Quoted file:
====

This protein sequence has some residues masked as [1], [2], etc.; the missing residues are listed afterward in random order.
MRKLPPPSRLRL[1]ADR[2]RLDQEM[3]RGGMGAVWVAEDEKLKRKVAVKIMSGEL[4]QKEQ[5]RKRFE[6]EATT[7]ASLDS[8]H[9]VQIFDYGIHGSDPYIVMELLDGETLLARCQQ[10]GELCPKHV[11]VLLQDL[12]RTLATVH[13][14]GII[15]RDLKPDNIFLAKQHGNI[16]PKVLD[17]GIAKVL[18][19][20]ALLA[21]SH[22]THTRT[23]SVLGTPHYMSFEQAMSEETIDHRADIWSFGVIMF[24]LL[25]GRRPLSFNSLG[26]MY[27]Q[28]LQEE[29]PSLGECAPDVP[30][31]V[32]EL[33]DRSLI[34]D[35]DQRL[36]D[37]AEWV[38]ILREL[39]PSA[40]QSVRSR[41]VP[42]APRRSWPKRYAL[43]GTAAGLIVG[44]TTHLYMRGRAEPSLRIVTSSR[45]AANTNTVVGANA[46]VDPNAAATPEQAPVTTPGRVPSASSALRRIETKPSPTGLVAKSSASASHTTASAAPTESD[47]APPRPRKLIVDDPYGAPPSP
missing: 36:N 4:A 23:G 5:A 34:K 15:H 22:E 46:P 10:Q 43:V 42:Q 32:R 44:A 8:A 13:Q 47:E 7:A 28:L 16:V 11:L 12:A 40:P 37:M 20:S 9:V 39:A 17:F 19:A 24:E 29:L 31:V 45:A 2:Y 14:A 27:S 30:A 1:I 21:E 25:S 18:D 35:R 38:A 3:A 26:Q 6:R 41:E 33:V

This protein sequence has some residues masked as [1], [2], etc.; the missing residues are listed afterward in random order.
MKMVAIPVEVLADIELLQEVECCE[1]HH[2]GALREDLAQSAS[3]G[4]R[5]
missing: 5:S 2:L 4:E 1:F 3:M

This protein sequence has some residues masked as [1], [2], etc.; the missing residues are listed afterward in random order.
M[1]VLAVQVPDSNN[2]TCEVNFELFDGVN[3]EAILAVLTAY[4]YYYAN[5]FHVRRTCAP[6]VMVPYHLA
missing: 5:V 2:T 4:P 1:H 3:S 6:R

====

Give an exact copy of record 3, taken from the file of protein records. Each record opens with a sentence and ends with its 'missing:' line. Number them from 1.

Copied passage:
This protein sequence has some residues masked as [1], [2], etc.; the missing residues are listed afterward in random order.
M[1]VLAVQVPDSNN[2]TCEVNFELFDGVN[3]EAILAVLTAY[4]YYYAN[5]FHVRRTCAP[6]VMVPYHLA
missing: 5:V 2:T 4:P 1:H 3:S 6:R